A study of transoceanic musical appropriation and Swahili ethnic subjectivity on the Kenyan coast
Sounds of Other Shores takes an ethnographic ear to the history of transoceanic stylistic appropriation in the Swahili taarab music of the Kenyan coast. Swahili taarab, a form of sung poetry that emerged as East Africa's first mass-mediated popular music in the 1930s, is a famously cosmopolitan form, rich in audible influences from across the Indian Ocean. But the variants of the genre that emerged in the Kenyan coastal city of Mombasa during the twentieth century feature particularly dramatic, even flamboyant, appropriations of Indian and Arab sonic gestures and styles. Combining oral history, interpretive ethnography, and musical analysis, Sounds of Other Shores explores how Swahili-speaking Muslims in twentieth-century Mombasa derived pleasure and meaning from acts of transoceanic musical appropriation, arguing that these acts served as ways of reflecting on and mediating the complexities and contradictions associated with being "Swahili" in colonial and postcolonial Kenya. The result is a musical anthropology of Kenyan Swahili subjectivity that reframes longstanding questions about Swahili identity while contributing to broader discussions about identity and citizenship in Africa and the Indian Ocean world.
Acknowledgments • A Note on Language • Prologue: Hints of Elsewhere • Introduction: Sound, Sense, and Subjectivity in Mombasa • A Feeling for the Boundaries: Early Recorded Taarab • The Lullaby of Taarab: Radio and Reflexivity in the 1950s • The Mouths of Professors and Clowns: Indian Taarab • "Mombasa, Mother of the World": Hadrami arab • The Musical Philosopher: Zein l'Abdin's Arab Taarab • Sea Change: The Twenty-First Century • Reorienting Appropriation: Swahili Hip Hop • Epilogue: For a Humanistic Musical Anthropology of the Indian Ocean • References • Index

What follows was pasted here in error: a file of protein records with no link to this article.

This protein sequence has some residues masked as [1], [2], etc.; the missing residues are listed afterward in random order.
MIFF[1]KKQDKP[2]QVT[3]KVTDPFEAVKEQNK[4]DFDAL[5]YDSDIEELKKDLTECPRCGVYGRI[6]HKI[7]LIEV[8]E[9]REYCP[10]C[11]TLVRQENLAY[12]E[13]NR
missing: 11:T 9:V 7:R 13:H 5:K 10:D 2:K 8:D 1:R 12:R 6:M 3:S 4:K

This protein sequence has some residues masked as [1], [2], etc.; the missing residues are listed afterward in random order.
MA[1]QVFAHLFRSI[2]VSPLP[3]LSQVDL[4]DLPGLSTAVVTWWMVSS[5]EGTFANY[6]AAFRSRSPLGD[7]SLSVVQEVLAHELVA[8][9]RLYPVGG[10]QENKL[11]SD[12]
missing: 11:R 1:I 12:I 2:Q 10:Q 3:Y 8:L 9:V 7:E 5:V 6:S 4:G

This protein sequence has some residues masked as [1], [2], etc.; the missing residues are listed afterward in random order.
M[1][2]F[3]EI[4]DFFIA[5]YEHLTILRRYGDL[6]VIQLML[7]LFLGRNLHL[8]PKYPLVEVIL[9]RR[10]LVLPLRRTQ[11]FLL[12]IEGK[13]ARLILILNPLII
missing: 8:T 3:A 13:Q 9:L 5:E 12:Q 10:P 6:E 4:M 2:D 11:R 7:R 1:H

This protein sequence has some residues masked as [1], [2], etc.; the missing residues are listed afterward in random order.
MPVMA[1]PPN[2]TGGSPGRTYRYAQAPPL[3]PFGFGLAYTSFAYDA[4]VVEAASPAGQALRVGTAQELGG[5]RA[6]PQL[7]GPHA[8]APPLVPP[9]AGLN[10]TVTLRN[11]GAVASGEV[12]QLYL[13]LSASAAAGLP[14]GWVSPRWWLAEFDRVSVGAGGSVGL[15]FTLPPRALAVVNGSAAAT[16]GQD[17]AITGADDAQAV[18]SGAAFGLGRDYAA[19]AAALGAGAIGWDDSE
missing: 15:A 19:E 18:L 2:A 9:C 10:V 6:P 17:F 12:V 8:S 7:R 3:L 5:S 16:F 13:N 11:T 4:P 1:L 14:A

"Eisenberg provides potent music histories that lie at the heart of a genre, invigorating the debates about Waswahili belonging and citizenship beginning before European colonization and proceeding to Kenya's post-colonial eras."~Jean Kidula, author of Music in Kenyan Christianity: Logooli Religious Song
"A work of deep and sustained research, formidable both in its theoretical sophistication and historical depth, Sounds of Other Shores is a fabulously rich investigation of cosmopolitan acoustemology."~Steven Feld, author of Jazz Cosmopolitanism in Accra
"This book provides a serious examination of Swahili hip-hop, and an important demonstration of how a study of music builds on and informs notions of identity. Eisenberg's insights are original and valuable."~Janet Topp Fargion, author of Taarab Music in Zanzibar in the Twentieth Century
"This insightful and rich study traces the genealogy of taarab, not simply as a transoceanic musical genre, but as a meaningful and integral dimension of Swahili identity and space, of uswahili itself."~Farouk Topan, Emeritus Professor, Aga Khan University